|Trouble Code||Fault Location||Probable Cause|
|P1602||Engine Control Module Supply Voltage Low From Battery (AUDI, ISUZU, SAAB, VOLKSWAGEN)
Knock Sensor Module Performance Conditions (BUICK, CADILLAC, CHEVROLET, GMC)
Speed Control Solenoid Circuit (DODGE)
Serial Communication Problem with TCM (HYUNDAI, KIA)
Engine Control Module Immobilizer Error (MAZDA)
We recommend Torque Pro
What Does Code P1602 Mean?
OBD II fault code P1602 is a manufacturer specific code that is defined by carmakers Volkswagen and Audi as “Engine control module (ECM) – supply voltage low from battery”, or sometimes as “Power Supply (B+) Terminal 30 Low Voltage”, and is set when the PCM (Powertrain Control Module) detects that the battery current being supplied to the PCM when the ignition is switched off, is below a minimum allowable threshold.
Any modern PCM, also known as an ECM (Engine Control Module), is a complex computer that contains a variety of voltage regulators/stabilizers, current converters, driver circuits, and several types of memory, all of which are involved in controlling, regulating, and monitoring hundreds, if not thousands of functions in a modern vehicle.
As might be expected from a complex computer, some functions such as the OBD II fault memory, basic idling speed settings, basic ignition timing settings, and several others depend on memory functions that might be lost if the power supply to these circuits is interrupted, or too low. In practice then, these circuits are kept powered up even when the ignition is turned off to ensure that the engine starts and runs smoothly the next time the engine is started.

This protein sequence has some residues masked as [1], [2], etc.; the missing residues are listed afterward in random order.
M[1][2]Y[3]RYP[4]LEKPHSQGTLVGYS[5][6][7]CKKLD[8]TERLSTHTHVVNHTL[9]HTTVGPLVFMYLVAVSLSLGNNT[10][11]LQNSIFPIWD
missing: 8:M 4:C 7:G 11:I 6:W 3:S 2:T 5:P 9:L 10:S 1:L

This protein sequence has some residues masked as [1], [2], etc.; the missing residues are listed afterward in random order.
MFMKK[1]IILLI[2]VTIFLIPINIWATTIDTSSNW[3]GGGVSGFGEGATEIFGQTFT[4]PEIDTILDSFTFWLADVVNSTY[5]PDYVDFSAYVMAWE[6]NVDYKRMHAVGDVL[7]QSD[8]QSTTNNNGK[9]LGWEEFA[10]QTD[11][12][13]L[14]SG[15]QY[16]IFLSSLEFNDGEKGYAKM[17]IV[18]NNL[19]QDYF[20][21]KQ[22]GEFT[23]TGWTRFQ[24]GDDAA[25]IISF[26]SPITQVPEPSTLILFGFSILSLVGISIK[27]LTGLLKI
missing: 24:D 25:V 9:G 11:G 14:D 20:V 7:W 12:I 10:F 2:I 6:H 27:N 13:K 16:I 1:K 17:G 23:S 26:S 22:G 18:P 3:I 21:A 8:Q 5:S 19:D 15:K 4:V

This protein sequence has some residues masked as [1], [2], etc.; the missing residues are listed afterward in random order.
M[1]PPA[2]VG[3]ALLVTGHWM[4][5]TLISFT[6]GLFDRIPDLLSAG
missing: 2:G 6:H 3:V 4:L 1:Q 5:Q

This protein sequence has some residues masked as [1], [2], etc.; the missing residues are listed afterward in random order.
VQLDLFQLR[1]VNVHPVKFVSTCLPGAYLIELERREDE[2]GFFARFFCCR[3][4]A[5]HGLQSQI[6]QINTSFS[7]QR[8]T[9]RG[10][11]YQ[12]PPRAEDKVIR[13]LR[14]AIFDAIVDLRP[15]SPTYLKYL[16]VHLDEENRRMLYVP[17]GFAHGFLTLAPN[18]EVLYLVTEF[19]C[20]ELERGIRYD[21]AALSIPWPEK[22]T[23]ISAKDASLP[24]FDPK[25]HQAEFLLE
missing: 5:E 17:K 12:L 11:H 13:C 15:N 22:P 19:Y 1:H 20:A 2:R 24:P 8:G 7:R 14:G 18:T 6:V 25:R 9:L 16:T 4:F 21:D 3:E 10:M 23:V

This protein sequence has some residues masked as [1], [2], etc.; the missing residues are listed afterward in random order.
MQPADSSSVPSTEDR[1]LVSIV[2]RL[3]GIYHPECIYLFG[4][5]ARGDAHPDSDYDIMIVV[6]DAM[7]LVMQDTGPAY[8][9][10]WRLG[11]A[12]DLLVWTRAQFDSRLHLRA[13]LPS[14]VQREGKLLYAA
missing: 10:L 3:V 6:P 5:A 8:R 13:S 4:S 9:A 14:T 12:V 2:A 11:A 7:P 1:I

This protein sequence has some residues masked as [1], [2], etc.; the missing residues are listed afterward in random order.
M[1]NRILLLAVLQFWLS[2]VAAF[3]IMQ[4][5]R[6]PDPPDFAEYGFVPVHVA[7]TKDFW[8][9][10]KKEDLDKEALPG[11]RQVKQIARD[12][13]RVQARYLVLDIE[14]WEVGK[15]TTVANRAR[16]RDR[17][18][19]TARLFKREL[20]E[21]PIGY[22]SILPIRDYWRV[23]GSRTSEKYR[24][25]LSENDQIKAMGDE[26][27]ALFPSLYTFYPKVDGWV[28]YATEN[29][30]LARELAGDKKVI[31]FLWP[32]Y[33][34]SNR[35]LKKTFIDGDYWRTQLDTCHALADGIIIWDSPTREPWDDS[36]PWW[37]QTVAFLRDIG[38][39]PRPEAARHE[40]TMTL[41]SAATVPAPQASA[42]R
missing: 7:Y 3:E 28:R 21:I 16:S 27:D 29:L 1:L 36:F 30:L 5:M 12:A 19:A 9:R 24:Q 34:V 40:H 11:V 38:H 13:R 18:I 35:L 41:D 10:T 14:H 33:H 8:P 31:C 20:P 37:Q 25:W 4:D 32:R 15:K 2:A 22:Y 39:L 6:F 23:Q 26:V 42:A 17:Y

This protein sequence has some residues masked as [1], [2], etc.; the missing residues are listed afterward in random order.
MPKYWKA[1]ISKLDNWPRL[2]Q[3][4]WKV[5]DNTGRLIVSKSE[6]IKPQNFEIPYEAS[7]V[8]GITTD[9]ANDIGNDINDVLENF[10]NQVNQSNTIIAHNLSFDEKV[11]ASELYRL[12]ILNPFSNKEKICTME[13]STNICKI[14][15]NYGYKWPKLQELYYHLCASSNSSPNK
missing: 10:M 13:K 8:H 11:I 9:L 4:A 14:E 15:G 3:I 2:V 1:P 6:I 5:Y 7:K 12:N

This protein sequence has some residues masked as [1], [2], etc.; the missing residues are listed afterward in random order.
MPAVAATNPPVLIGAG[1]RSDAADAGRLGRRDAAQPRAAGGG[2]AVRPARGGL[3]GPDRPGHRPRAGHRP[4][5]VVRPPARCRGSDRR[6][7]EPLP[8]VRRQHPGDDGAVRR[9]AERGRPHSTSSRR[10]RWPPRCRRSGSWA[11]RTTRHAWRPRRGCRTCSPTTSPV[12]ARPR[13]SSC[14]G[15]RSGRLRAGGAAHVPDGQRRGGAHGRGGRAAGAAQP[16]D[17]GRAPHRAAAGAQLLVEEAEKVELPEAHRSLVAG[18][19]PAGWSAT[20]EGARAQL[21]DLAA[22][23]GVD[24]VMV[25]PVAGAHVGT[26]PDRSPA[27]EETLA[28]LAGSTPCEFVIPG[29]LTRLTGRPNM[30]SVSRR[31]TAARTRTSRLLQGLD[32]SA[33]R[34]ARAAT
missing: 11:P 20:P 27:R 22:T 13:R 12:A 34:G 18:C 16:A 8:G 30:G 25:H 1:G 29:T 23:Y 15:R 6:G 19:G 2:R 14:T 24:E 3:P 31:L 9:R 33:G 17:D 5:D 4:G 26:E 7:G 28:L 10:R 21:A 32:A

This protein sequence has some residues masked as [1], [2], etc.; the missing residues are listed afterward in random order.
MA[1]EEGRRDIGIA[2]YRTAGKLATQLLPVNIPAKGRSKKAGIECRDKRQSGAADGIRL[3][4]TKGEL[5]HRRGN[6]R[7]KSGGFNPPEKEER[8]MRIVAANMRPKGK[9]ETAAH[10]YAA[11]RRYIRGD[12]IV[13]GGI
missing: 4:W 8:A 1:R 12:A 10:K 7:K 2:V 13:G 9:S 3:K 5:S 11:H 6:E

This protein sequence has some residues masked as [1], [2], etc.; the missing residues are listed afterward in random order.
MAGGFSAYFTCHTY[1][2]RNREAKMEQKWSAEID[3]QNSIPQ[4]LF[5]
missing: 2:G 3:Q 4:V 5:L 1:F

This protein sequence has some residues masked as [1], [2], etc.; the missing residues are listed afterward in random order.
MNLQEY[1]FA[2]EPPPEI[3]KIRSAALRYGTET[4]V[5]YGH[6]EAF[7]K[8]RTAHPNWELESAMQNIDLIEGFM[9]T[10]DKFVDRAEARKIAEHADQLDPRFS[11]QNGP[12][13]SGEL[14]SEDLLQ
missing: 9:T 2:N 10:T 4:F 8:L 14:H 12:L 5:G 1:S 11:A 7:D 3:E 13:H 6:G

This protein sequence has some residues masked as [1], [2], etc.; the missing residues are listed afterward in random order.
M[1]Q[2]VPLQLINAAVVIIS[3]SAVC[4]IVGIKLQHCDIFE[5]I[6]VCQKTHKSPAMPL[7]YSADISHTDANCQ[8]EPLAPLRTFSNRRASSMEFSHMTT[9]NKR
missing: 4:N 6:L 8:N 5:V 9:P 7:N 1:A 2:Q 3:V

On some applications, this cluster of functions is known as the KAM (Keep Alive Memory), which in some respects, is roughly analogous to the BIOS system on a PC in the sense that the BIOS system supplies the PC with basic operating instructions when it boots up. In a similar fashion, the KAM memory supplies the PCM with basic operating instructions on which to start and run until such time the PCM is able to use input data and/or feedback loops from sensors to keep the engine running.
From the above, it should be obvious that if the KAM memory is lost due to an insufficient or interrupted power supply, the basic operating instructions the PCM needs to “boot up” are not available, and the engine could be immobilized as a result. Nonetheless, when the PCM detects an insufficient power supply to the Keep Alive Memory, it will set code P1602, and may also illuminate a warning light.
Where is the P1602 sensor located?
The image above shows the PCM connector from an Audi Q7 application, with terminal 30 circled.
WARNING: It should be noted that somewhat counter intuitively, this code does NOT refer to the power supply to the actual terminal #30 as shown here, but to the various and several terminals in the connector that should have a specified current on them when the ignition is switched off. Therefore, the presence or otherwise of current on terminal #30 (as shown here) when the ignition is turned off should NOT be taken as evidence of a failure or malfunction unless the manual for the affected application explicitly states that a specified current should, or should not (as the case may be) be present on this terminal when the ignition is turned off.